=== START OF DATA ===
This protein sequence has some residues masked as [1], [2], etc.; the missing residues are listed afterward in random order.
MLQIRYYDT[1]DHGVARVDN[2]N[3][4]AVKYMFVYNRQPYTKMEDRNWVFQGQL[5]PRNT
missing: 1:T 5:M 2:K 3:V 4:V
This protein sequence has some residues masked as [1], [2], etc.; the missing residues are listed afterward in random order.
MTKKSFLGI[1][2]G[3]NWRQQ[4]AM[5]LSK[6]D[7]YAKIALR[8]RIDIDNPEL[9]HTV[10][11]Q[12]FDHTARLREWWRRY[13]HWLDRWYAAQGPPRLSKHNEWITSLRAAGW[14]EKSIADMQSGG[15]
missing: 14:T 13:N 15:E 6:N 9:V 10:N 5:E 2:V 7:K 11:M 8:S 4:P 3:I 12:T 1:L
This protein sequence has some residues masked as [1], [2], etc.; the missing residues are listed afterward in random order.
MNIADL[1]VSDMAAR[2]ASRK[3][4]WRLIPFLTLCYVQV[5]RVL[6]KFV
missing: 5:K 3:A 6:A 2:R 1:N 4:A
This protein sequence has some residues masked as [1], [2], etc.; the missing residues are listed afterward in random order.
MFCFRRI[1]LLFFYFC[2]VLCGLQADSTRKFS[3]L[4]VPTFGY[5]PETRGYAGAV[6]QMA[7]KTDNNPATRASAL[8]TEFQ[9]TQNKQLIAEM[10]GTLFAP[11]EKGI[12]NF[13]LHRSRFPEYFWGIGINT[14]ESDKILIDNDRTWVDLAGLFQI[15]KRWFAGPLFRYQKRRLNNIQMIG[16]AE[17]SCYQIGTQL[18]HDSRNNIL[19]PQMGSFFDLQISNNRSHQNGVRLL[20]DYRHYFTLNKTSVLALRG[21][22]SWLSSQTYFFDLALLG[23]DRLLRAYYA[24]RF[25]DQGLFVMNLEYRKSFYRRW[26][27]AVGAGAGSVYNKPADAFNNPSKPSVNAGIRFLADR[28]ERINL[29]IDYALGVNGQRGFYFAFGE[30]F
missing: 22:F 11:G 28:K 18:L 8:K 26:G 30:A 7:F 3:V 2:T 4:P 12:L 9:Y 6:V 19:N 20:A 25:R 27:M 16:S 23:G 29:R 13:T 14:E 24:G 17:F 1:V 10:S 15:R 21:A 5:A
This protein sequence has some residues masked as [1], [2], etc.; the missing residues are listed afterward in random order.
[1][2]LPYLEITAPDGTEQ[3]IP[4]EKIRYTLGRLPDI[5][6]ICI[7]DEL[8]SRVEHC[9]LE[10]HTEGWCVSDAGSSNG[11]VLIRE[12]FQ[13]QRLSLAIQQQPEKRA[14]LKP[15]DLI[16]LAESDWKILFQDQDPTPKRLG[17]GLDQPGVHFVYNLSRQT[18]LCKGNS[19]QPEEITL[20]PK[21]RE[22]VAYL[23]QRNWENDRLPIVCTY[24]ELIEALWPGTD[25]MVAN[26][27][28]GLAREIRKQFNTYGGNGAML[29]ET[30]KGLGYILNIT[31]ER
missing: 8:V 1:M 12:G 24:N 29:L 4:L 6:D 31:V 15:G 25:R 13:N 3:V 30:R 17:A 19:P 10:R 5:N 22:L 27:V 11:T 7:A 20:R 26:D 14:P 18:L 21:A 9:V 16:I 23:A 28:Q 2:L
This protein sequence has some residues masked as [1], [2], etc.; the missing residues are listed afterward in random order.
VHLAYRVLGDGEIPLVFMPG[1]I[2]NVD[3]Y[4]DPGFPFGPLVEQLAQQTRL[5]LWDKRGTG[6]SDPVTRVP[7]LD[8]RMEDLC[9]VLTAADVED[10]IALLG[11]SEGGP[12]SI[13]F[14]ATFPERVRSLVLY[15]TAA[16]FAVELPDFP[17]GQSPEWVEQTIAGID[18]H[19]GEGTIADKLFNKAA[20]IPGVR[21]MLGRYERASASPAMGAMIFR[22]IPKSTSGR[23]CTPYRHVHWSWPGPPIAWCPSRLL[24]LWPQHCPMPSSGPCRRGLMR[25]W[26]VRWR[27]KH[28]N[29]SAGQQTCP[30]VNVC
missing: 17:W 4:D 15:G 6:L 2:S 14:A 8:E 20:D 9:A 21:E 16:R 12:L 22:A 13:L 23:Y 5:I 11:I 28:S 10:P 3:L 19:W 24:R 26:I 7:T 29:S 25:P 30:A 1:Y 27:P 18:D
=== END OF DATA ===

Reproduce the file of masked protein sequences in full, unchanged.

This protein sequence has some residues masked as [1], [2], etc.; the missing residues are listed afterward in random order.
MLQIRYYDT[1]DHGVARVDN[2]N[3][4]AVKYMFVYNRQPYTKMEDRNWVFQGQL[5]PRNT
missing: 1:T 5:M 2:K 3:V 4:V
This protein sequence has some residues masked as [1], [2], etc.; the missing residues are listed afterward in random order.
MTKKSFLGI[1][2]G[3]NWRQQ[4]AM[5]LSK[6]D[7]YAKIALR[8]RIDIDNPEL[9]HTV[10][11]Q[12]FDHTARLREWWRRY[13]HWLDRWYAAQGPPRLSKHNEWITSLRAAGW[14]EKSIADMQSGG[15]
missing: 14:T 13:N 15:E 6:N 9:V 10:N 5:E 2:V 7:K 11:M 8:S 4:P 3:I 12:T 1:L
This protein sequence has some residues masked as [1], [2], etc.; the missing residues are listed afterward in random order.
MNIADL[1]VSDMAAR[2]ASRK[3][4]WRLIPFLTLCYVQV[5]RVL[6]KFV
missing: 5:K 3:A 6:A 2:R 1:N 4:A
This protein sequence has some residues masked as [1], [2], etc.; the missing residues are listed afterward in random order.
MFCFRRI[1]LLFFYFC[2]VLCGLQADSTRKFS[3]L[4]VPTFGY[5]PETRGYAGAV[6]QMA[7]KTDNNPATRASAL[8]TEFQ[9]TQNKQLIAEM[10]GTLFAP[11]EKGI[12]NF[13]LHRSRFPEYFWGIGINT[14]ESDKILIDNDRTWVDLAGLFQI[15]KRWFAGPLFRYQKRRLNNIQMIG[16]AE[17]SCYQIGTQL[18]HDSRNNIL[19]PQMGSFFDLQISNNRSHQNGVRLL[20]DYRHYFTLNKTSVLALRG[21][22]SWLSSQTYFFDLALLG[23]DRLLRAYYA[24]RF[25]DQGLFVMNLEYRKSFYRRW[26][27]AVGAGAGSVYNKPADAFNNPSKPSVNAGIRFLADR[28]ERINL[29]IDYALGVNGQRGFYFAFGE[30]F
missing: 22:F 11:G 28:K 18:L 8:K 26:G 30:A 7:F 3:V 2:T 4:P 12:L 9:Y 6:V 19:N 20:A 25:R 27:M 16:S 23:G 29:R 13:T 14:E 24:G 17:F 1:V 10:S 15:R 21:A 5:A
This protein sequence has some residues masked as [1], [2], etc.; the missing residues are listed afterward in random order.
[1][2]LPYLEITAPDGTEQ[3]IP[4]EKIRYTLGRLPDI[5][6]ICI[7]DEL[8]SRVEHC[9]LE[10]HTEGWCVSDAGSSNG[11]VLIRE[12]FQ[13]QRLSLAIQQQPEKRA[14]LKP[15]DLI[16]LAESDWKILFQDQDPTPKRLG[17]GLDQPGVHFVYNLSRQT[18]LCKGNS[19]QPEEITL[20]PK[21]RE[22]VAYL[23]QRNWENDRLPIVCTY[24]ELIEALWPGTD[25]MVAN[26][27][28]GLAREIRKQFNTYGGNGAML[29]ET[30]KGLGYILNIT[31]ER
missing: 8:V 1:M 12:G 24:N 29:L 4:L 6:D 31:V 15:G 25:R 13:N 3:V 30:R 17:A 19:P 10:R 5:N 22:L 27:V 11:T 7:A 20:R 26:D 14:P 18:L 21:A 9:V 16:I 23:A 28:Q 2:L
This protein sequence has some residues masked as [1], [2], etc.; the missing residues are listed afterward in random order.
VHLAYRVLGDGEIPLVFMPG[1]I[2]NVD[3]Y[4]DPGFPFGPLVEQLAQQTRL[5]LWDKRGTG[6]SDPVTRVP[7]LD[8]RMEDLC[9]VLTAADVED[10]IALLG[11]SEGGP[12]SI[13]F[14]ATFPERVRSLVLY[15]TAA[16]FAVELPDFP[17]GQSPEWVEQTIAGID[18]H[19]GEGTIADKLFNKAA[20]IPGVR[21]MLGRYERASASPAMGAMIFR[22]IPKSTSGR[23]CTPYRHVHWSWPGPPIAWCPSRLL[24]LWPQHCPMPSSGPCRRGLMR[25]W[26]VRWR[27]KH[28]N[29]SAGQQTCP[30]VNVC
missing: 17:W 4:D 15:G 6:L 2:S 14:A 8:E 20:D 9:A 21:E 16:R 12:L 22:A 13:L 23:Y 5:I 11:I 28:S 10:P 3:L 19:W 24:R 26:I 7:T 29:S 25:P 30:A 1:Y 27:P 18:D